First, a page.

Removing curbs, lane markings, and signage to create a better street

By Bill Holloway
In an effort to create a safer, more inviting environment for walkers and bicyclists, the City of Chicago is beginning construction on its first “shared street” project. The idea behind shared streets, also known as woonerfs or living streets, is to erase the boundaries between uses and question the hard and fast rules that govern driver behavior. The goal is to create a pedestrian and bike-friendly environment by forcing drivers to slow down and pay closer attention to other road users. Rather than using curbs to separate pedestrians from cars, shared streets may use planters, trees, benches, or bollards to reserve portions of the street for pedestrian use.
The concept was pioneered in the Netherlands in the 1970s and has since spread to a number of other countries, including several U.S. cities, where it has been used to increase safety and livability in downtown areas. Chicago’s project is aimed at luring new shoppers and businesses to a stretch of Argyle Street in the Uptown neighborhood, which has suffered from crime and vacant storefronts.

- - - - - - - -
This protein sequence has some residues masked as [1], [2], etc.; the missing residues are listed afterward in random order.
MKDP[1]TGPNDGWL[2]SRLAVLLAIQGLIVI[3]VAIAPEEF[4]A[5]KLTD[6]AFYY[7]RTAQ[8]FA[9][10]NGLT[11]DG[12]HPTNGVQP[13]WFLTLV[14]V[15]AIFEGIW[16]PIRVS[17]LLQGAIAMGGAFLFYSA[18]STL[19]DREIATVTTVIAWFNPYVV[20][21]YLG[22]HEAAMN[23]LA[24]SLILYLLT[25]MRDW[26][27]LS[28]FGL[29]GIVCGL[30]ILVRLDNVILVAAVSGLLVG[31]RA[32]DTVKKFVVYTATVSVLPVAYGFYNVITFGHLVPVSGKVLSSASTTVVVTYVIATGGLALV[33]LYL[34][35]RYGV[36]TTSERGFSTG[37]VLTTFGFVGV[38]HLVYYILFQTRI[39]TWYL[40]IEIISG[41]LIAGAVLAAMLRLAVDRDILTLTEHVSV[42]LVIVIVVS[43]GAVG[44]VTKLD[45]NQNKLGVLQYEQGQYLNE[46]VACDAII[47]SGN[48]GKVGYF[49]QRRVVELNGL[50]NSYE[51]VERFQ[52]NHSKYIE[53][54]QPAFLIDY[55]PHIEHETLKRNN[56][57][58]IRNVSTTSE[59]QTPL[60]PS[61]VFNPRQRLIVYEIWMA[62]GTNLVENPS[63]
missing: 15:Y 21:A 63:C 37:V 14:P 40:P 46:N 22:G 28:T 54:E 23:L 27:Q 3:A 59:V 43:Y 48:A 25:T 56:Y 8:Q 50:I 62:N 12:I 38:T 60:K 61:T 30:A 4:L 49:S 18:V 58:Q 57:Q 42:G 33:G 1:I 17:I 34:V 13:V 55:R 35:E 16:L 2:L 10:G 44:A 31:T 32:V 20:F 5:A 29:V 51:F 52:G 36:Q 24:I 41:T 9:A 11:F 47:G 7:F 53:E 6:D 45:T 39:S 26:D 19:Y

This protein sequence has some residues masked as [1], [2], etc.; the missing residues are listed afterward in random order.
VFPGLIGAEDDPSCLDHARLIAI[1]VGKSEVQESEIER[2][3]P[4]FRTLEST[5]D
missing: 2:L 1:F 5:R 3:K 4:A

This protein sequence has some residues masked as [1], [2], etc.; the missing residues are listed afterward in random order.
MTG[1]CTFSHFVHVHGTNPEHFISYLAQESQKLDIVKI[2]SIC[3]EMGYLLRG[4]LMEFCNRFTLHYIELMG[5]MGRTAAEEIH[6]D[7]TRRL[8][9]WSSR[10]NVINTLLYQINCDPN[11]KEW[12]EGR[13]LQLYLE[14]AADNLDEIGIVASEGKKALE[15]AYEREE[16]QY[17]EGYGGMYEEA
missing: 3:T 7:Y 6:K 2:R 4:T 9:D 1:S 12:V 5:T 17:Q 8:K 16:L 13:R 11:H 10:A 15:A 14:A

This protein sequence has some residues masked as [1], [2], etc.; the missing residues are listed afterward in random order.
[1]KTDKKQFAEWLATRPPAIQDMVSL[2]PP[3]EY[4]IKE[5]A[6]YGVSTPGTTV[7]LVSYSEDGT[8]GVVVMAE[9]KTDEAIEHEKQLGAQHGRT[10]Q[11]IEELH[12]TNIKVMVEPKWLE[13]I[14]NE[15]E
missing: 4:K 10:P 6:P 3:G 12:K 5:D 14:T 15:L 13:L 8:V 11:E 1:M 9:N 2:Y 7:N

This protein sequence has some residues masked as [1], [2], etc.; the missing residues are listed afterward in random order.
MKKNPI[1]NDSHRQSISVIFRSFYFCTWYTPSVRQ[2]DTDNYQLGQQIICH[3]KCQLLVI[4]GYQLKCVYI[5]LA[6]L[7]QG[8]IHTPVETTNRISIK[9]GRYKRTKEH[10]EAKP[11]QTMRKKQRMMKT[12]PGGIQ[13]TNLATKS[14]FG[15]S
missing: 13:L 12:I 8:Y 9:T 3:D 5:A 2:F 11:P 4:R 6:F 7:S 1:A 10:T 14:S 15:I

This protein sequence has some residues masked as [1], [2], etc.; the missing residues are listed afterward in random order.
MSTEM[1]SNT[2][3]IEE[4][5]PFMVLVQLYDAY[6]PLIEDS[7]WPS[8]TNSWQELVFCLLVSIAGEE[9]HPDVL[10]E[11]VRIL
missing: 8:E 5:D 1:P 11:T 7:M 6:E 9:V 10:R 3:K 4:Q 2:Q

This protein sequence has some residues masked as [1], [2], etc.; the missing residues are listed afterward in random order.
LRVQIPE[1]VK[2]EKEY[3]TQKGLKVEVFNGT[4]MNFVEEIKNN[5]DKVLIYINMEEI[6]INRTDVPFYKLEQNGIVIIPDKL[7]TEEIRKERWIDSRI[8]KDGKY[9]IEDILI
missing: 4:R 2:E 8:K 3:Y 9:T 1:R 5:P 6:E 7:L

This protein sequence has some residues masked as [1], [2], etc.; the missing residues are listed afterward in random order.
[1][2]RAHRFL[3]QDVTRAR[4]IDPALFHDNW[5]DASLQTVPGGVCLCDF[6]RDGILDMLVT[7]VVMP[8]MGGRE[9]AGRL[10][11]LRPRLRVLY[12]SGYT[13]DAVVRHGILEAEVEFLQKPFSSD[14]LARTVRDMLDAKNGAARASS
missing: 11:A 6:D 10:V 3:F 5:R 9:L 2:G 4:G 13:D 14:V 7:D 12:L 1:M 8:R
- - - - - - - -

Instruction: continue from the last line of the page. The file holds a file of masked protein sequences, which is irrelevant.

Although blurring the boundaries between auto, bike, and pedestrian traffic to improve safety is counterintuitive, the available evidence bears it out. This 2014 TRB study, conducted over three years on the same stretch of road in New Zealand—prior to its conversion to a shared street and for two years following the conversion—found that driving speeds and volumes declined as a result of the change. They also found that speeds decreased as the number of pedestrians on the street increased.
Bill Holloway is a Transportation Policy Analyst at SSTI.